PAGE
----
The life of every physician is influenced by the oath to treat every patient and do no harm. A practical evil conflict appears when several patients require treatment at the same time. If this peak of demand for the physician capability is sporadic then a certain priority mechanism, based on the net medical conditions of the “competing” patients, can handle the situation in a satisfactory way.
However, when the load on the medical resources is high, the conflict causes serious delays that endanger many patients and actually threaten the performance of the whole medical system.
Improving the flow of patients by exploiting the weak links in the medical chain and using buffer management for setting priorities is the essence of the current significant contribution of TOC to healthcare. This emphasis on FLOW is well expressed in Alex Knight’s excellent book Pride and Joy. Alex Knight made a breakthrough in TOC in general by “translating” the insights of TOC, which were applied to manufacturing and multi-project environments, to a very different environment. Healthcare is governed by different set of values and behavioral patterns. Healthcare is also exposed to high level of fluctuations and it has to accept any demand that shows up.
Several other TOC people have contributed to the basic concept of improving the flow of patients, among them Prof. Boaz Ronen, Prof. James Cox, Bill Taylor and Gijs Andrea.
The core insight for improving a flow of patients, considering the uncertainty, the lack of enough capacity of critical capabilities and the value of healthcare to humanity in general, is based on creating one priority mechanism that mainly considers time. Only critical medical emergencies might disrupt the previous priorities, but they are less frequent than what outsiders assume. The flow of patients in hospitals is significantly different than the flows in manufacturing and multi-project not just because the flow consists of live human beings. The process of treating a patient includes substantial time between treatments where the patient simply rests and that time is part of the absolutely necessary “touch time”. The sequence of medical treatments and checks can be approximately determined in the initial phase, but is subject to considerable uncertainty. The flow of incoming emergency patients is definitely subject to very high uncertainty that impacts the whole system.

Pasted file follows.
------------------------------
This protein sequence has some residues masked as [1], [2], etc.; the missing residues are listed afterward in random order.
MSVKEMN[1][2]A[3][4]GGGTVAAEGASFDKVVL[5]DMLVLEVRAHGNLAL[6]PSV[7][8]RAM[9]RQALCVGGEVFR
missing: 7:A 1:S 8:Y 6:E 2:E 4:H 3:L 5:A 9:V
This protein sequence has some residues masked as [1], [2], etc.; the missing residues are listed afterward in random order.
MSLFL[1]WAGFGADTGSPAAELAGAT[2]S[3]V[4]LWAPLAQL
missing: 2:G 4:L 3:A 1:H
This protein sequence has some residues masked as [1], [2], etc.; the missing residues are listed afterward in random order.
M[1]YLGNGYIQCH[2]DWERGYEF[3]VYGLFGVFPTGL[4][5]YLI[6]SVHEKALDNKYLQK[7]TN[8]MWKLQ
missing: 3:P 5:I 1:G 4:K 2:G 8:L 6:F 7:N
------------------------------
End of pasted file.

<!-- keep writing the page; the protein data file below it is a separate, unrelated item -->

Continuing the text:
It is not surprising that TOC has started its penetration into healthcare in improving the flow at the emergency room – the center of the unplanned flow of patients. Few patients show up because of true emergency. Most patients show up for regular, still highly required, treatments. We now know from wide experience that implementing buffer management priority shortens not just the longest stays in the emergency room, but also cut considerably the average time. This effect can be explained only by impacting the behavior of the team, now actively looking for quick release of patients, and taking actions when the stay time starts to penetrate into the red. Weekly buffer management meetings analyzing the Pareto List of the red and black cases adds much more to improving the flow.
TOC has also contributed to superior rules for planning and scheduling of appointments and operations. These planning rules apply to non-emergency requests within hospitals and also for external day-care clinics. Using time buffers, checking closely the willingness and readiness of the scheduled patients to truly show up ready for the treatment, is part of process. Being able to call patients to come in a hurry because a given slot of time is free is actually managing a buffer of patients who are ready to be called this way.
Improving the flow of patients in hospitals is aimed at shortening the time patients spend in the hospital. This is a key objective of uncovering capacity of beds that, many times, constrain the hospital from admitting more patients. I like very much Alex Knight observation that “a hospital is a very unhealthy place to be.”